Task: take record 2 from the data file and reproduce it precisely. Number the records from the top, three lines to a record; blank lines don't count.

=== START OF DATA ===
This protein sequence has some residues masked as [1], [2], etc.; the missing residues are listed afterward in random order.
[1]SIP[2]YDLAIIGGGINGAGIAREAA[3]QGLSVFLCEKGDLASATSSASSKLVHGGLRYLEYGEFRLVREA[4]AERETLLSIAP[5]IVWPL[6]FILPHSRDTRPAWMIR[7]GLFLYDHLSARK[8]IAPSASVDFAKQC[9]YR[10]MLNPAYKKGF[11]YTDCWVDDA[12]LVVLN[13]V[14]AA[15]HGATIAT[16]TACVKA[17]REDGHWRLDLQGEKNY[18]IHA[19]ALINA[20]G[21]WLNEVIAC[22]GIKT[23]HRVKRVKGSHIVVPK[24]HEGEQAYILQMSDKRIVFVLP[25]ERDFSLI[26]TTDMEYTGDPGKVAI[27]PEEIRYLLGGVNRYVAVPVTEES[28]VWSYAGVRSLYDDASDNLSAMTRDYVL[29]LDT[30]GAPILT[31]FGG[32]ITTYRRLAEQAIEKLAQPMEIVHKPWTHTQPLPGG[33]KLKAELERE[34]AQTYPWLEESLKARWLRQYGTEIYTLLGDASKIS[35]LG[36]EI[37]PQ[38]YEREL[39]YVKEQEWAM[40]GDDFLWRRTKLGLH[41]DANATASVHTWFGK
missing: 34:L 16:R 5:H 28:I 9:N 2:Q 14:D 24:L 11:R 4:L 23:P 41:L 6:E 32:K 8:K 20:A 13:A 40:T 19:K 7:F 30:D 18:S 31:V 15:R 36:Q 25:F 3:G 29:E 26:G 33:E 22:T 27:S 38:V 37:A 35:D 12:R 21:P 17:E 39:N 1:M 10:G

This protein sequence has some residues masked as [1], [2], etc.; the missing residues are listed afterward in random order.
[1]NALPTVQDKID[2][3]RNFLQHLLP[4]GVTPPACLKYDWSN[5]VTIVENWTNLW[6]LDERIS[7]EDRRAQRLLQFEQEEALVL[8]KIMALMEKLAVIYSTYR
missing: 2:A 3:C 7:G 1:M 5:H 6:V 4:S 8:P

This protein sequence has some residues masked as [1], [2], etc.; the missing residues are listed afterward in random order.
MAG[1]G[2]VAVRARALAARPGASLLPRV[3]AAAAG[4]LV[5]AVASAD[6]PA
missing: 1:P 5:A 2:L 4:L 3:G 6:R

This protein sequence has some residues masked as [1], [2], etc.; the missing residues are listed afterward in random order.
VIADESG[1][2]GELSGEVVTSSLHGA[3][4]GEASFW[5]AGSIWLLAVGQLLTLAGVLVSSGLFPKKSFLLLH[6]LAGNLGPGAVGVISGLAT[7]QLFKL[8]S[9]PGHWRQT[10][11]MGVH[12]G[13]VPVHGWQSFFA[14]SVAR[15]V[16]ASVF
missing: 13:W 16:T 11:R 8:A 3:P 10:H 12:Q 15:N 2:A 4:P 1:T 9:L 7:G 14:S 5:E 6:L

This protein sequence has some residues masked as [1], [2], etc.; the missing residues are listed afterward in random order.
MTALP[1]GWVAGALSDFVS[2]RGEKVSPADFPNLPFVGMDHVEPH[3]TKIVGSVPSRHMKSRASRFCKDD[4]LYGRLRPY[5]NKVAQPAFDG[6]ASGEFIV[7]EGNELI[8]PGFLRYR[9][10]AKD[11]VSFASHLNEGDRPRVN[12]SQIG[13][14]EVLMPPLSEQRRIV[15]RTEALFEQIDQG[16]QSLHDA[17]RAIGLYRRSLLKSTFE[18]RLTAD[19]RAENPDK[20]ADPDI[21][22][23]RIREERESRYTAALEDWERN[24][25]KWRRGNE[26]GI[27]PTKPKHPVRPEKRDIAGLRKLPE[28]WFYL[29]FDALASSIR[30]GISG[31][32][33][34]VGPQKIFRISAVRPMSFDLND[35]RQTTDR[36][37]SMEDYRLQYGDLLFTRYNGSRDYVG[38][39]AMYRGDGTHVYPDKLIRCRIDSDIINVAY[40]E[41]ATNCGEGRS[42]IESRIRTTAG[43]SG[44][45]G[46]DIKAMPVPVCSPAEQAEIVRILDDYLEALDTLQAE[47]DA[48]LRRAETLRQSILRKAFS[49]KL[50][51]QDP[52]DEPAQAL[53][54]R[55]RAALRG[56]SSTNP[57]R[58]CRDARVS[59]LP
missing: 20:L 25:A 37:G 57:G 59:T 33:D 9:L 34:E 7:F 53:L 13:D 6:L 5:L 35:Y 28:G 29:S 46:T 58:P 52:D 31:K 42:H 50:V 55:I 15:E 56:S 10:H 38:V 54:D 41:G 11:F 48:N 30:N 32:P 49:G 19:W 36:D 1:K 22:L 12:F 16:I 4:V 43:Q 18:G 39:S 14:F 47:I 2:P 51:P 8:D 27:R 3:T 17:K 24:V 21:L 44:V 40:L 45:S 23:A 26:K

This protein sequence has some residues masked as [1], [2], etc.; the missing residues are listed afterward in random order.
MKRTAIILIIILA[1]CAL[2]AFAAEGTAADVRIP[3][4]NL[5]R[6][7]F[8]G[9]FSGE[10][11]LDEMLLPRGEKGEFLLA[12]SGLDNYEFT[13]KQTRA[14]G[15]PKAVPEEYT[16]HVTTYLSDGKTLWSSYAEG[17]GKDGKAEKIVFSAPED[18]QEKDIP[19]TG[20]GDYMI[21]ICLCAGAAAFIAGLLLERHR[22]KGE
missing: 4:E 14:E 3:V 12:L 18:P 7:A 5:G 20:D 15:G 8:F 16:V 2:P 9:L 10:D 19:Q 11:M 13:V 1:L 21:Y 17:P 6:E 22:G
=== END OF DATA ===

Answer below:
This protein sequence has some residues masked as [1], [2], etc.; the missing residues are listed afterward in random order.
[1]NALPTVQDKID[2][3]RNFLQHLLP[4]GVTPPACLKYDWSN[5]VTIVENWTNLW[6]LDERIS[7]EDRRAQRLLQFEQEEALVL[8]KIMALMEKLAVIYSTYR
missing: 2:A 3:C 7:G 1:M 5:H 6:V 4:S 8:P